At first, the MB opposed the 25 January uprising. It was only after large numbers of MB youth ignored these ‘leaders’, joining other youth in Tahrir and other city squares, that the MB leadership was forced to change its tune and declare its support for the revolution.

After the downfall of Mubarak, the MB leaders cooperated with Scaf until November. Coming under massive pressure from below, they then supported a demonstration called for 18 November but continued to avoid outright confrontation with the generals.

MB leaders have continued to swing between cooperation with Scaf and opposition, depending on whether they have felt under greater pressure from the generals or the masses. The MB leaders opposed independent working class action and, in particular, strike action.

They represent the interests of a section of the capitalist class who were excluded from political power under Mubarak’s regime. They use right-wing, political Islam to build a base of support among the most conservative layers in society. Since their election to parliament, MB MPs have been trying to remove women’s and children’s rights.

In the second round presidential elections, many of the exploited in society, for want of a class alternative, voted for the MB as a ‘lesser evil’, in opposition to the Mubarak-era forces and the rule of the generals. Others voted for Shafiq, not because they want to see the rule of the generals, but because they feared political Islamists imposing their will on society.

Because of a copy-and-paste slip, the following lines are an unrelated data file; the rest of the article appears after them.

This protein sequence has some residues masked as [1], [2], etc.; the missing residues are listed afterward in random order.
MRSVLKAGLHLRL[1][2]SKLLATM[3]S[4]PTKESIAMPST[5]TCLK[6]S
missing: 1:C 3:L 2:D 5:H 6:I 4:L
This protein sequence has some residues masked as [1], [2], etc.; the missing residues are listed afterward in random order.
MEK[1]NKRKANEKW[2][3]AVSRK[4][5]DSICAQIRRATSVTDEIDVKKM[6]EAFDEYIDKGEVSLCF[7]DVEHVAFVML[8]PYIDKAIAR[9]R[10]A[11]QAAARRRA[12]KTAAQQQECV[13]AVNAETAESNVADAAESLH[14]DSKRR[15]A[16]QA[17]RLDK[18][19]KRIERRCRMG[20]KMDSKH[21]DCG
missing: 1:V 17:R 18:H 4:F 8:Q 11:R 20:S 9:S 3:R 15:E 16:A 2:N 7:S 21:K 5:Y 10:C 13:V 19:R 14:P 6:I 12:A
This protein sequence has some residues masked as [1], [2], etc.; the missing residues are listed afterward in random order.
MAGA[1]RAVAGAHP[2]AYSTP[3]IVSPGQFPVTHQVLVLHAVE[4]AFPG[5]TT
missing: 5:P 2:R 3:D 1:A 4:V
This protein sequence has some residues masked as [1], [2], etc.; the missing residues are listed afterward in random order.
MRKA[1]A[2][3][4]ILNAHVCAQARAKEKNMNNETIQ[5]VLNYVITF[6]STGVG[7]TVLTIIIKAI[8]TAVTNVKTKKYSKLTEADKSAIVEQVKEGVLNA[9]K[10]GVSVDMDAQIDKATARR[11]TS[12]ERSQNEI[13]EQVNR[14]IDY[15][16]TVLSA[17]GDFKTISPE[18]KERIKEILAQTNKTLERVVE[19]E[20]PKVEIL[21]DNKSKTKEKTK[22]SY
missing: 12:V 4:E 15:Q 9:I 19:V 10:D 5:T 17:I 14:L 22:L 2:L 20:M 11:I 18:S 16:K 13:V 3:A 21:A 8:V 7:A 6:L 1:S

Most tellingly, however, were the millions who decided not to vote at all, in effect boycotting the election. Some areas reported voter turnout as low as 15%.

The Scaf is relying on repression and intimidation, as well as widespread exhaustion and a craving for stability among big parts of Egyptian society, in order to maintain their rule. The so-called months of “democratic transition”, under the control of Scaf and with imperialist backing, is clearly revealed to the Egyptian masses as a complete fraud.

Following the outcome of the presidential elections and the military’s coup there may be a feeling of demoralisation among some workers and youth.

It is also possible that the crude intervention of the pro-Mubarak Courts and Scaf’s new repressive legislation, can act as the ‘whip of counter-revolution’, provoking new mass protests and an upsurge in revolutionary struggles. Some 50,000 protesters, reportedly mostly Islamists, massed in Cairo’s Tahrir Square, on 19 June, chanting slogans in support of Morsi and denouncing the Scaf entrenchment of its power. Other protests were reported in Alexandria, the port city.